generating first and second optical spectra centered at a first wavelength and a second wavelength, respectively; and
supplying said first and second optical spectra to a rare-earth doped optical fiber, said first and second wavelengths being within a band of effective wavelengths effective to supply pumping energy to said rare earth doped optical fiber such that each of said first and second optical spectra delivers a substantial portion of said pumping energy to said rare-earth doped optical fiber;
wherein Raman gain collectively generated by propagation of said first and second optical spectra is less than that which would have been generated by propagation of a third optical spectrum centered at a single peak wavelength within said band of effective wavelengths and supplying said given amount of optical power to said rare earth doped optical fiber.
Description
BACKGROUND OF THE INVENTION

The present invention is directed to an optical pump used with a remote amplifier. More particularly, the present invention is directed to an optical pump that produces light at a plurality of wavelengths.

Optical transmission systems have recently been developed that utilize remote amplifiers to amplify optical signals. FIG. 1 illustrates a section of an exemplary optical transmission system that includes remote amplifiers.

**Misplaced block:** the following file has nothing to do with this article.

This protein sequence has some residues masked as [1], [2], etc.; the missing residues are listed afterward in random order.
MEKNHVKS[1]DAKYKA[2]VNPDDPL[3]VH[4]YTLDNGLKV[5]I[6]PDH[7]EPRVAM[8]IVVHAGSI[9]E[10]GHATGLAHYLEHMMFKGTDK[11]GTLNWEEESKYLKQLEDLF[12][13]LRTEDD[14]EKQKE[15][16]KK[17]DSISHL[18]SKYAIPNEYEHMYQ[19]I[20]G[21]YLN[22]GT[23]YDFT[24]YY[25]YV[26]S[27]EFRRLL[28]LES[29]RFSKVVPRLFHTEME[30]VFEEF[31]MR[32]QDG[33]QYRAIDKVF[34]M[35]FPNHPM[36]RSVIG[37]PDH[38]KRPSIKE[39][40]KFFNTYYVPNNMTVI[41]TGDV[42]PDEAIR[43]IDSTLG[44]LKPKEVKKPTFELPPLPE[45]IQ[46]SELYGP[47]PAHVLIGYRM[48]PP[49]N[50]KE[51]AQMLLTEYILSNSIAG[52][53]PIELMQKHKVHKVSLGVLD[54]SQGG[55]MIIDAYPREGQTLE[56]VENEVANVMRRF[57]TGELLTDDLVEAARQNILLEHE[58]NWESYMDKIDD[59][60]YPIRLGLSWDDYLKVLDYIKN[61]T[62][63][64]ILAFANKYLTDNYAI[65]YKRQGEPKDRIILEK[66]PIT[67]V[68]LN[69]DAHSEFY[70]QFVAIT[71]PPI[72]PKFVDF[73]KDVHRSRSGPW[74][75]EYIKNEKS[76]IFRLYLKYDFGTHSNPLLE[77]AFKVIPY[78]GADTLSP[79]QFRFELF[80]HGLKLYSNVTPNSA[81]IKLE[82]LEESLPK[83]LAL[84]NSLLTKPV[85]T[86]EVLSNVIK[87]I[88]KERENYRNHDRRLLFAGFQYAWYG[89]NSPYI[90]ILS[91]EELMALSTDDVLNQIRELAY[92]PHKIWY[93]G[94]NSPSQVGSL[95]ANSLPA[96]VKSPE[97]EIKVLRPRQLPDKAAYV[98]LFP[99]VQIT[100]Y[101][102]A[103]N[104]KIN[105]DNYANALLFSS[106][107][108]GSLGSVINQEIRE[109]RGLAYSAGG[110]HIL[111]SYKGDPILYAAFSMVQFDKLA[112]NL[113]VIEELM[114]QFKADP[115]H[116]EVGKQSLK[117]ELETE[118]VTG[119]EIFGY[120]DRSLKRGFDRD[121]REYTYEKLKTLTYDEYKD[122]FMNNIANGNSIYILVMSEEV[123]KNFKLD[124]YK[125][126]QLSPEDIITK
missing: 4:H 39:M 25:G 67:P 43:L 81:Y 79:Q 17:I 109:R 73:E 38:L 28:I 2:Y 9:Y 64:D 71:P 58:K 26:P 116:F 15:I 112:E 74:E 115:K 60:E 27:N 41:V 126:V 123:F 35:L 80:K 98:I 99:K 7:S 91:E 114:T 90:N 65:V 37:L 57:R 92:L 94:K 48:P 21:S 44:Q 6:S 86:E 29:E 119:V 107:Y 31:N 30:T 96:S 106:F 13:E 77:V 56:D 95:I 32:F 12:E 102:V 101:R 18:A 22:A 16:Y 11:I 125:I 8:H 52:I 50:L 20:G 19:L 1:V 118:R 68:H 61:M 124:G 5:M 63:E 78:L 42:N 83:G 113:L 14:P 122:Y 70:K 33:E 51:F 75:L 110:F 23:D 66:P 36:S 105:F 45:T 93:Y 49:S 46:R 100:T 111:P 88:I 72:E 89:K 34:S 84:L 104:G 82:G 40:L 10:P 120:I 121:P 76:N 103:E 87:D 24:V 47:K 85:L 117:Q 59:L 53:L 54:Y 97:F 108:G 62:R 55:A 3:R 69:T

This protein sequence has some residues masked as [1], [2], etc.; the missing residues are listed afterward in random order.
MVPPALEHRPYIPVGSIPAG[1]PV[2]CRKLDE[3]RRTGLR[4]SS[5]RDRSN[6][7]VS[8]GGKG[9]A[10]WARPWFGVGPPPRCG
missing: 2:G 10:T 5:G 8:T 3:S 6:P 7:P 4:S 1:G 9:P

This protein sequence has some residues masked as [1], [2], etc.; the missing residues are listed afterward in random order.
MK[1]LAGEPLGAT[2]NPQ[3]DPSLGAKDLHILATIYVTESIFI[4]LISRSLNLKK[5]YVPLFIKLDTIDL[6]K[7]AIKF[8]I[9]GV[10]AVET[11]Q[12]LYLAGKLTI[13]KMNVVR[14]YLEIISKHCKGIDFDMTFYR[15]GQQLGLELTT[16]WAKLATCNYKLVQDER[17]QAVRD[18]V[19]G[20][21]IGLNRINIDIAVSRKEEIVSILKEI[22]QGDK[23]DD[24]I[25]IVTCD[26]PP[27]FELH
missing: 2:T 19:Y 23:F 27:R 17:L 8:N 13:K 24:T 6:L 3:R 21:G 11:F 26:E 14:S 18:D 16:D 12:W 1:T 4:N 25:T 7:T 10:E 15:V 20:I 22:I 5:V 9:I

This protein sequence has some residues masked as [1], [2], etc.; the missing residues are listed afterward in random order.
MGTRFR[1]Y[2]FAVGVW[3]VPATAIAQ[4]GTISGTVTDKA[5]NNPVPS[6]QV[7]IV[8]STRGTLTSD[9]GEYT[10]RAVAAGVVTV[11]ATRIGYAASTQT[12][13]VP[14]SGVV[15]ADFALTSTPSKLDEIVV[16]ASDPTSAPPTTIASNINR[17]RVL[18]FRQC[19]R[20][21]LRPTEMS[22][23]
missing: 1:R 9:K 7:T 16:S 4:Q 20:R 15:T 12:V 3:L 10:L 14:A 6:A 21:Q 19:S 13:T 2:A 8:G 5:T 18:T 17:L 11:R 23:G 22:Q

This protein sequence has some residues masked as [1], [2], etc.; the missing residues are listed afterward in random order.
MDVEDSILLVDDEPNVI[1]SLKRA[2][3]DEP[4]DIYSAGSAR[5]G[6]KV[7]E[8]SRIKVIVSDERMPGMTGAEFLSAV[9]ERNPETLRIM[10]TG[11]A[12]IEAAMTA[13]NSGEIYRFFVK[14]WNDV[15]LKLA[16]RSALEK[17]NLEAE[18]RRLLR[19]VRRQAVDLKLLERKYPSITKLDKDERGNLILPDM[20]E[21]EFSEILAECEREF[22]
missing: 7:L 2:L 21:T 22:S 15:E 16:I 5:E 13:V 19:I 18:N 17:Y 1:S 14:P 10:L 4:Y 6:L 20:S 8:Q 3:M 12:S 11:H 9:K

The optical transmission system 5 includes a pair of optical fibers 11, 12 on which optical signals travel in the direction indicated by the arrows. Multiple repeaters are placed along the fibers 11, 12. One such repeater 10 is shown in FIG. 1. The repeater 10 includes a high-powered optical pump 14. Coupled to the high-powered optical pump 14 is a remote pump fiber 15 that extends externally from the repeater 10. The remote pump fiber 15 includes branches 16, 18.

The transmission system 5 further includes multiple remote erbium doped fibers (EDFs) 22, 28 disposed along the fibers 11, 12. Each remote EDF 22, 28 is coupled to a section of the remote pump fiber 15 and to an optical isolator through a wavelength division multiplexer (not shown). For example, erbium doped fiber 22 is disposed on fiber 11 and is coupled to remote pump fiber branch 16 and optical isolator 24. Erbium doped fiber 28 is disposed on fiber 12 and is coupled to remote pump fiber branch 18 and optical isolator 26. The arrangement of remote pump fibers and erbium doped fibers amplifies the optical signals on the fibers 11, 12 in a known way.